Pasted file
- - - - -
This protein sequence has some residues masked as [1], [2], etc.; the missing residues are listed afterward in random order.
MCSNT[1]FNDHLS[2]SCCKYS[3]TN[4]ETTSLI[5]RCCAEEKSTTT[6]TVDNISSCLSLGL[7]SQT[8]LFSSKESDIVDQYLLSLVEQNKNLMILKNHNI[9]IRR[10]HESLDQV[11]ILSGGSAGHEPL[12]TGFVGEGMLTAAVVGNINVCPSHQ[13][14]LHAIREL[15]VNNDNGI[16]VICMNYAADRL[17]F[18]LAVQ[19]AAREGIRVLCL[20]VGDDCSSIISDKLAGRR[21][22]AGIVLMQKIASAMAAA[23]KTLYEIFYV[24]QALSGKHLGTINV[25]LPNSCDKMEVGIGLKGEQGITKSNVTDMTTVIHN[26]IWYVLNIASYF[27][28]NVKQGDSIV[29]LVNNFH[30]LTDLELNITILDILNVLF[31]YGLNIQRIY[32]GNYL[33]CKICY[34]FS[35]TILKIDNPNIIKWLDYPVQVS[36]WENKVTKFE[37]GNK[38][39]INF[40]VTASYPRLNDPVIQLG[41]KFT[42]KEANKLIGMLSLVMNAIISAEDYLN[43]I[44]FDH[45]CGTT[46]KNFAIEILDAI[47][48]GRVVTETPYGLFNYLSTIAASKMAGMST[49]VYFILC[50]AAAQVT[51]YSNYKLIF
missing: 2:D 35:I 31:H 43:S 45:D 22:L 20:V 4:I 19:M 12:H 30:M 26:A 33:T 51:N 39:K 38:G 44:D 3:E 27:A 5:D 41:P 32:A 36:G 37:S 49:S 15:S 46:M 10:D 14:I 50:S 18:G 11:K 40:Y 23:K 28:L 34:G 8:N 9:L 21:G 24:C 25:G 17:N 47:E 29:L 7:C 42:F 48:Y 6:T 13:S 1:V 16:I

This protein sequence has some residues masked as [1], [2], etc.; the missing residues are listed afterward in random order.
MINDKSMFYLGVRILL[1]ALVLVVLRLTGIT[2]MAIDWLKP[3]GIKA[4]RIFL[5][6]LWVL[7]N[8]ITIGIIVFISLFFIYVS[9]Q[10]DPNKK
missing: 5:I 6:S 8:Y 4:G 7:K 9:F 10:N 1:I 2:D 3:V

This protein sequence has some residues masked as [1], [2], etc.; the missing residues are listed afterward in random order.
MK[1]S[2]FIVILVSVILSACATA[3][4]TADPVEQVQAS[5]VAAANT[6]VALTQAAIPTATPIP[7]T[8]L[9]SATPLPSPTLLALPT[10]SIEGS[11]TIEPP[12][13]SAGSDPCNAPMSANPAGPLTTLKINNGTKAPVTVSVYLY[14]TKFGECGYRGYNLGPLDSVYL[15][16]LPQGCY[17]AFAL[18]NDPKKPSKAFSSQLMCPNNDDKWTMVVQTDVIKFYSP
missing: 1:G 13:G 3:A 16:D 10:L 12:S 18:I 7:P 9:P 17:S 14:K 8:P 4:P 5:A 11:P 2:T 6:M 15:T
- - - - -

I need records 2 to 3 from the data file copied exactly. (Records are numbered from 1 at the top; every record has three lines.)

This protein sequence has some residues masked as [1], [2], etc.; the missing residues are listed afterward in random order.
MINDKSMFYLGVRILL[1]ALVLVVLRLTGIT[2]MAIDWLKP[3]GIKA[4]RIFL[5][6]LWVL[7]N[8]ITIGIIVFISLFFIYVS[9]Q[10]DPNKK
missing: 5:I 6:S 8:Y 4:G 7:K 9:F 10:N 1:I 2:D 3:V

This protein sequence has some residues masked as [1], [2], etc.; the missing residues are listed afterward in random order.
MK[1]S[2]FIVILVSVILSACATA[3][4]TADPVEQVQAS[5]VAAANT[6]VALTQAAIPTATPIP[7]T[8]L[9]SATPLPSPTLLALPT[10]SIEGS[11]TIEPP[12][13]SAGSDPCNAPMSANPAGPLTTLKINNGTKAPVTVSVYLY[14]TKFGECGYRGYNLGPLDSVYL[15][16]LPQGCY[17]AFAL[18]NDPKKPSKAFSSQLMCPNNDDKWTMVVQTDVIKFYSP
missing: 1:G 13:G 3:A 16:D 10:L 12:S 18:I 7:P 9:P 17:S 14:K 8:P 4:P 5:A 11:P 2:T 6:M 15:T